Over 3 million people live in the Canadian part of the Georgia Basin. That is equal to 100,000 classrooms each filled with 30 kids!
This large population of people means that many human activities can affect the health of the Georgia Basin.
For example, urban and coastal development often results in the loss of habitat to make room for building homes, schools, shopping centers, factories, roads and parking lots. These activities can release or speed up the release of environmental contaminants to the coastal waters of the Georgia Basin.
Other human activities that may produce and release environmental contaminants include:
- Oil and fuel leaks and spills from ships and pleasure boats, and cars and trucks that enter the ocean directly or indirectly through run-off from paved surfaces like driveways, roads and parking lots, and through ditches and streams.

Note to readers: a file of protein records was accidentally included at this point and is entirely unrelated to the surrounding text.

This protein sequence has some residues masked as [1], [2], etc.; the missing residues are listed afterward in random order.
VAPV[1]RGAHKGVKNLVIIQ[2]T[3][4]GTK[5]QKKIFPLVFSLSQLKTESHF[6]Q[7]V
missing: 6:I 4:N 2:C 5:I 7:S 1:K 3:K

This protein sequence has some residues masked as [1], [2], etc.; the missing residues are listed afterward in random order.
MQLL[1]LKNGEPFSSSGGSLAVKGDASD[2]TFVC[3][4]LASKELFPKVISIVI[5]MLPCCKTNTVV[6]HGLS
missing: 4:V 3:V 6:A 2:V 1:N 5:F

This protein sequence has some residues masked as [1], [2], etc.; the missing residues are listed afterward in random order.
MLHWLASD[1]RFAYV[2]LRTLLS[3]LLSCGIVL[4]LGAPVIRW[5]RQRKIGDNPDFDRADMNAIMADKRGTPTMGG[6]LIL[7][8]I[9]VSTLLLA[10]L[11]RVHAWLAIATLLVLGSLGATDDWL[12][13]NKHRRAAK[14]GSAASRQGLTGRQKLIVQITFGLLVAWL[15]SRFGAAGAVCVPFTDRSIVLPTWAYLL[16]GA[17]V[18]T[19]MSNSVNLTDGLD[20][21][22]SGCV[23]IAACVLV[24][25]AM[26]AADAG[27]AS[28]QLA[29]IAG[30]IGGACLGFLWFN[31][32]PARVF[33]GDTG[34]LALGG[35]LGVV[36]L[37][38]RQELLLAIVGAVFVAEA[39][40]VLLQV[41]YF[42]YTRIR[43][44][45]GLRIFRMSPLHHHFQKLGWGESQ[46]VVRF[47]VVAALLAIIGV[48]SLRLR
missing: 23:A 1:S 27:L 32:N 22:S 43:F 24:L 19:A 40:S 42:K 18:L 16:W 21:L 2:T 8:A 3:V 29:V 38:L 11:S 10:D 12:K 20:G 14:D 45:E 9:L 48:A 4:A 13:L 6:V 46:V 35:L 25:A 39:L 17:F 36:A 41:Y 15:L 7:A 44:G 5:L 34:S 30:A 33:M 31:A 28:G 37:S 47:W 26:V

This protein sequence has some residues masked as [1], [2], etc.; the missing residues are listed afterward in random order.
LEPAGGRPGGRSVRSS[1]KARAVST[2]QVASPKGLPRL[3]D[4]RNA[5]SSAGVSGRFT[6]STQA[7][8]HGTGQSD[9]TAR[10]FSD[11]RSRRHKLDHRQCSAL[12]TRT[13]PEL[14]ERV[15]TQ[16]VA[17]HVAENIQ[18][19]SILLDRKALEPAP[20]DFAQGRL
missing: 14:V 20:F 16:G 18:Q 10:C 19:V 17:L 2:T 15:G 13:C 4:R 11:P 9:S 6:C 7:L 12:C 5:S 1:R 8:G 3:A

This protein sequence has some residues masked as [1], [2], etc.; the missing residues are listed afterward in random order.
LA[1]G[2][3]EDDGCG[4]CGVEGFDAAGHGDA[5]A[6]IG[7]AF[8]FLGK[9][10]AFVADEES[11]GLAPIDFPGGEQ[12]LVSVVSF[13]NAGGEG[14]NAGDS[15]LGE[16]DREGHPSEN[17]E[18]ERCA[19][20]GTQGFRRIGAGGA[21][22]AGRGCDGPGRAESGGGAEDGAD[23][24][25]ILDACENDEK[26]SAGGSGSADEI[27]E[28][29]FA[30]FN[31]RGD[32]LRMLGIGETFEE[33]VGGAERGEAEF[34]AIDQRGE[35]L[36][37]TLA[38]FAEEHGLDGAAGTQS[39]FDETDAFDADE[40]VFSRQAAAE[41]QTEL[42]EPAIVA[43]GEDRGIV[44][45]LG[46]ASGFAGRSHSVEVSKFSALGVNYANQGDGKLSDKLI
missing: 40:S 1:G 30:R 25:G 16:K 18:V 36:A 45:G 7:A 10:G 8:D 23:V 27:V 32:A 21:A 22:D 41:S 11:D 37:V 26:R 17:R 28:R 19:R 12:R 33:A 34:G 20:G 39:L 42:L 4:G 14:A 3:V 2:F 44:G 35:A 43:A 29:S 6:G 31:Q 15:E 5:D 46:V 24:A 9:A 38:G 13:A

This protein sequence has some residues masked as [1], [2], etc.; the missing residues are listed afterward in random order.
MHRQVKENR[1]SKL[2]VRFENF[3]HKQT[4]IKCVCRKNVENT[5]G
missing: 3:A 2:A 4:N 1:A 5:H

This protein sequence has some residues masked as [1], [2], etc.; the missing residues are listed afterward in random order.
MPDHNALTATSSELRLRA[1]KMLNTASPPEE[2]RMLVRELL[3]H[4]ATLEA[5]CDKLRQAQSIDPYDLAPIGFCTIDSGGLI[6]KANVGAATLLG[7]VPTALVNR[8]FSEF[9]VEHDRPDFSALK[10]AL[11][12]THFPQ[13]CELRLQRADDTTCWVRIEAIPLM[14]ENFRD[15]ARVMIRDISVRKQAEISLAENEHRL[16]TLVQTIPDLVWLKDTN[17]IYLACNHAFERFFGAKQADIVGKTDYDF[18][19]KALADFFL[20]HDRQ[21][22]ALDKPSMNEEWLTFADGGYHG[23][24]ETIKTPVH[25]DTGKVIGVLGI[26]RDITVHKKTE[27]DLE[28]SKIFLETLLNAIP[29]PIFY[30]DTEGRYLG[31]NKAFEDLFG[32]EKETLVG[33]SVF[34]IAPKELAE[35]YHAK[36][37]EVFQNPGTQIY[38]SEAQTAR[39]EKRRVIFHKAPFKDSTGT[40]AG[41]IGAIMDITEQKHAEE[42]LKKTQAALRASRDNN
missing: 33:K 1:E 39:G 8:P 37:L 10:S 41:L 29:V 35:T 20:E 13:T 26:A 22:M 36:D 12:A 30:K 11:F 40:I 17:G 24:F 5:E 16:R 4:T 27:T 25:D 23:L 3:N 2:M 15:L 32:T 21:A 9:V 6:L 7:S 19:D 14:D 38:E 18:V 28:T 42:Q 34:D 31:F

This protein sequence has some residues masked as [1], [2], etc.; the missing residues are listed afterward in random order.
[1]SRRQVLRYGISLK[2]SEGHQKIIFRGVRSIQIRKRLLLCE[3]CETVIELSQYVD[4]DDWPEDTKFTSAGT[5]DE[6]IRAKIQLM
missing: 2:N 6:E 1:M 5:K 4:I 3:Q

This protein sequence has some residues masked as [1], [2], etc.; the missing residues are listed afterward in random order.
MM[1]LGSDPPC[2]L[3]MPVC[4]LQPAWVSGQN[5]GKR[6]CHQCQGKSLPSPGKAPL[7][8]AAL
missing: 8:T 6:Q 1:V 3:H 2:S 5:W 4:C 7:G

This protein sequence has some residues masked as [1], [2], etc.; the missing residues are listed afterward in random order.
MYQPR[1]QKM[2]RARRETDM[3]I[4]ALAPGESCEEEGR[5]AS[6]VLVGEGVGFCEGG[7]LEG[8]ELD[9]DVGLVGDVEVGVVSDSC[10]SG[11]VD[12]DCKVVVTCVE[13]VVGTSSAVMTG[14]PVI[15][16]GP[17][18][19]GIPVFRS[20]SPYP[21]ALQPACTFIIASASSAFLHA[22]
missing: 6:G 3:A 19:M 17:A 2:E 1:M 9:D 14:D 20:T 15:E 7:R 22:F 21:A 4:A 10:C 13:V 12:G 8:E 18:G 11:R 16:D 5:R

- Fertilizers and pesticides used in forestry, farming or household activities can end up in ditches, streams, rivers and the ocean.
- Factories, mines, and pulp and paper mills can discharge chemicals to the ocean.
Environmental contaminants may also contribute to climate change. For example, increasing carbon dioxide (a greenhouse gas) from cars and trucks contributes to climate change, which may alter the health of the oceans by reducing nutrient supply to food webs.